Being thoughtful about your engagement will make you a valued and trusted member of the online community – and that, in turn, will allow you to realize all of the benefits, personal and professional , that people seek from social media.  In the words of author Ruth Reichl  “Pull up a chair. Take a taste. Come join us. Life is so endlessly delicious.”

 

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3 Ways to Reach Inbox Zero

email globeI envy people that talk about “Inbox Zero“. The event that happens when you have read or disposed of all of your email. My problem is trying to keep my email manageable enough to reach “Inbox 250”.

Reading, writing and disposing of email takes up about 28% of the average office worker’s day. For people in service industries and sales, the number is probably much higher, and the need to handle email efficiently and in a manner that allows us to find and review important correspondence is crucial. All of us seem to have signed up for email lists that send us things we just don’t need to clutter our days with, so we need to find some way to organize our inbox in a rational and efficient manner. Thankfully with the deluge of email comes an avalanche of apps to help you handle the email more efficiently (ok, so maybe its not enough to be called an avalanche, but it sounded better in my head 🙂

None of us read terms when we install new platforms or sign up for information we want online and we end up with an awful lot of email subscriptions that we didn’t know we were participants in. Here are some great tools to handle your subscription woes and organize your inbox;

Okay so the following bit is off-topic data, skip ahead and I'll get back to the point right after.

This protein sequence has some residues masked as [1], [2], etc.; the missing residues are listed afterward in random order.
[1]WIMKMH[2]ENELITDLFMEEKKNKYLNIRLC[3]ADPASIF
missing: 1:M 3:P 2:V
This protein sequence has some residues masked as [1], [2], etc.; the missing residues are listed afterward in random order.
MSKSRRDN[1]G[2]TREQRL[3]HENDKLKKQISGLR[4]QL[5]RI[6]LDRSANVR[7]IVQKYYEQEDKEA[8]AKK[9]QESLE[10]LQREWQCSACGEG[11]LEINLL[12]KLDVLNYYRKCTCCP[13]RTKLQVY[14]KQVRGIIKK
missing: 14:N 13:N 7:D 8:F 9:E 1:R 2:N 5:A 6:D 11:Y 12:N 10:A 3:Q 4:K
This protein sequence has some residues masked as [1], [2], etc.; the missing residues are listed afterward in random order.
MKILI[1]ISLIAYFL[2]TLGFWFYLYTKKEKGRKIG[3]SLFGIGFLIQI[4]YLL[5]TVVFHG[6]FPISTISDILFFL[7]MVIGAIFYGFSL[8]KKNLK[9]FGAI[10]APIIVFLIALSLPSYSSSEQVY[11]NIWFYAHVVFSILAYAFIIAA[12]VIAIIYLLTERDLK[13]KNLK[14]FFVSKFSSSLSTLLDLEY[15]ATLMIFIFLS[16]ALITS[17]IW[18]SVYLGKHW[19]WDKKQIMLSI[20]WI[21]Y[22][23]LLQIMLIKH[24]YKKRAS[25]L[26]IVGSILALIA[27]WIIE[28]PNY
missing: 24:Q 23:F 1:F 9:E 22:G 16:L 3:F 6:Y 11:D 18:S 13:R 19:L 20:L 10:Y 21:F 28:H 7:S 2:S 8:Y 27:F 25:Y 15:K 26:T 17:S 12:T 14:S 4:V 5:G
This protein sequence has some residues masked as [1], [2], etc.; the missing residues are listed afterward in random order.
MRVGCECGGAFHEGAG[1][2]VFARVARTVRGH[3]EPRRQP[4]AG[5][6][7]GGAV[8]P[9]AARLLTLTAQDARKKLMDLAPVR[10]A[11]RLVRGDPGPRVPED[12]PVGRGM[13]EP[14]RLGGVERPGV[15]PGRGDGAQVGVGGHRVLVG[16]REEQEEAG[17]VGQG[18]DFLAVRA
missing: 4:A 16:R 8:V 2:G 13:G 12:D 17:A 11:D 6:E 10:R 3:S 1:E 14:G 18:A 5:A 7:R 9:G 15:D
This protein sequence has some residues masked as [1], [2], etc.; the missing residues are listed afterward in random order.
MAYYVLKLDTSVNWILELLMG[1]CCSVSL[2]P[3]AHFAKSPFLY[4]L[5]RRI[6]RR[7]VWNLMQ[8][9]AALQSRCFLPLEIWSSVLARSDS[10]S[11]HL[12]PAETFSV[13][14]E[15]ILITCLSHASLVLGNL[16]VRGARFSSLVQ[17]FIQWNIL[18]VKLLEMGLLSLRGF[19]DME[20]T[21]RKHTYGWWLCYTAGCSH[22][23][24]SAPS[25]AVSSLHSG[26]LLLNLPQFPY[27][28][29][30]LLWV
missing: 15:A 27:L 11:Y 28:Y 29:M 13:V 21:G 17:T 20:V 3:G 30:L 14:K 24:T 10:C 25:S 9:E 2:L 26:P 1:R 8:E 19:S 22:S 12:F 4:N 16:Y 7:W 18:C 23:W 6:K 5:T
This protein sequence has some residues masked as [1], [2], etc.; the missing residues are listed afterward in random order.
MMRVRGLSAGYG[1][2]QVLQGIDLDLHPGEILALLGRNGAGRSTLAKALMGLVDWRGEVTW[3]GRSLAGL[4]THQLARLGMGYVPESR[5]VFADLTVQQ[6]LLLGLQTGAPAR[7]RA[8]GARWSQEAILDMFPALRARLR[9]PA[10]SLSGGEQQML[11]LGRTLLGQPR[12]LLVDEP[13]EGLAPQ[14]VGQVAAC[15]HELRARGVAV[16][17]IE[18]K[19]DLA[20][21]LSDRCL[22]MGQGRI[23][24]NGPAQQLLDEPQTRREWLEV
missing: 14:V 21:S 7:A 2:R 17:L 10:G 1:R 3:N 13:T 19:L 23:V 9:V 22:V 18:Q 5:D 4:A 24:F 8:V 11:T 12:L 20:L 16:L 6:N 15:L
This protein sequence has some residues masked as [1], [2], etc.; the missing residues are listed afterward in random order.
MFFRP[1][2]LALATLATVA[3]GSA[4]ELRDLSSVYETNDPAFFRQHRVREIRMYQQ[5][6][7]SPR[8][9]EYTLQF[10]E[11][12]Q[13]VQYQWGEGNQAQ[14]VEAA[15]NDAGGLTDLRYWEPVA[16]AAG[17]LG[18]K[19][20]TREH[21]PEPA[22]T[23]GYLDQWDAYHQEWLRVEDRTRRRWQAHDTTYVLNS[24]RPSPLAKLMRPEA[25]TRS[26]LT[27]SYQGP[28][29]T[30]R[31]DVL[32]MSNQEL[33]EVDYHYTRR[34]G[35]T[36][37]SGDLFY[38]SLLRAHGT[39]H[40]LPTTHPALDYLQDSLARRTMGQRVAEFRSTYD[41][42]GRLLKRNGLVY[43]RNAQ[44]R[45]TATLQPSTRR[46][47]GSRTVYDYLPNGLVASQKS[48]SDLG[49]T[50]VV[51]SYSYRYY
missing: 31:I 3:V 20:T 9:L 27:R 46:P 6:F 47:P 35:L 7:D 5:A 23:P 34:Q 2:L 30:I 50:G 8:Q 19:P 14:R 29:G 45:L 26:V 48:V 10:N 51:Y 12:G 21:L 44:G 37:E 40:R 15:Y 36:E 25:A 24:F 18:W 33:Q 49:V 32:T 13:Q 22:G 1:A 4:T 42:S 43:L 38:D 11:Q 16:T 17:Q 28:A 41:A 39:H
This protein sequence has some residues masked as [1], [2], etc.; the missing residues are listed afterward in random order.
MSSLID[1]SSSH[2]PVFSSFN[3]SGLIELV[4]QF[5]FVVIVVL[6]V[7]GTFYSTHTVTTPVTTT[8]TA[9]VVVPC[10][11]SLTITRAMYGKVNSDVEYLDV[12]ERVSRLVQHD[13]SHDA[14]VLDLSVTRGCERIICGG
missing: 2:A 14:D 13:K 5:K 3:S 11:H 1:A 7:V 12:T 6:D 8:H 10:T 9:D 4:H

Unroll.me - End Email OverloadUnroll.me provides a simple platform to allow you to unsubscribe from lists you are no longer interested in, and then sends the remaining subscriptions to you in one simple “rollup” . An email digest that allows you to pick and choose what you want to read and ignore. The platform supports Gmail and Yahoo mail. You can review and redirect emails that you want directed to your inbox, and simply review and delete those you don’t. In addition you can organize your rollup by category to see specific items of interest.

TheSwizzle.com - Clean up your inbox!theswizzle.com is a similar site, but it supports not only GMail and Yahoo, but Gmail, Google Apps, Mac.com , and – Me.com This site is a lot more graphic than unroll.me. The process is the same, and the difference for users will be in their email provider or their preference for the user interface of each site.  As you sign up for theswizzle, you have the option of unsubscribing from the service, or unsubscribing and deleting the emails (an option I preferred). Swizzle also allows you to subscribe to brands through their interface so you can add brands to your digest, giving you the option to browse coupons and offers to your heart’s content while keeping your email load down.